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End of Life Care

Our End of Life Care team was formed in 2018 as a result of a partnership with the charity Macmillan Cancer Support.

A group shot of the three members of the LAS end of life care team in uniform with an ambulance in the background
Our End of Life Care team

The partnership was developed to provide our staff and volunteers with specialist training to ensure that terminally ill people get care that meets their needs but respects their wishes.

As part of this, Macmillan funded three roles in our End of Life Care (EOLC) team.

What do the terms ‘palliative care’ and ‘end of life care’ mean?

Palliative care refers to the approach health care professionals will take when someone has been diagnosed with a condition that is not curable. The focus of care is based on any physical, psychological, social or spiritual needs that the person and the people important to them might have/experience. The care can be delivered by a specialist team or by a community team led by the GP.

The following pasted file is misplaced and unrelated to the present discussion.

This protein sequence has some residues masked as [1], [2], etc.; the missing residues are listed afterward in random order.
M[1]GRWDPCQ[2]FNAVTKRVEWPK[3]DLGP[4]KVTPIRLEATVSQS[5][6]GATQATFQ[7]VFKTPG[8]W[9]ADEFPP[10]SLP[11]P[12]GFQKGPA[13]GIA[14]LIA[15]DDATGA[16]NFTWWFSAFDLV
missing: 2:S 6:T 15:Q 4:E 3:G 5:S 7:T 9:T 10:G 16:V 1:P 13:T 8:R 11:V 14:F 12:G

End of life care is when the person is likely to be entering the last 12 months of life. This is determined by a change in the intensity and/or number of needs a person might have. They will show signs of deterioration, which will vary according to the person and the condition.

This is an ideal time to consider any future care needs (often called advance care planning – see below), if this has not already been addressed.

Our work to educate and support our crews

The Service’s End of Life Care team provides training to medics and other staff and volunteers in the Service so they can best support patients who are nearing the end of their life. This can help avoid unnecessary trips to the hospital which can be distressing to the patient and their family.

They also provide additional training to increase confidence among clinicians in fulfilling patients’ wishes – where appropriate and safe to do so – about treatment and other key decisions, and offer staff small, virtual reflection debriefings that focus on wellbeing.

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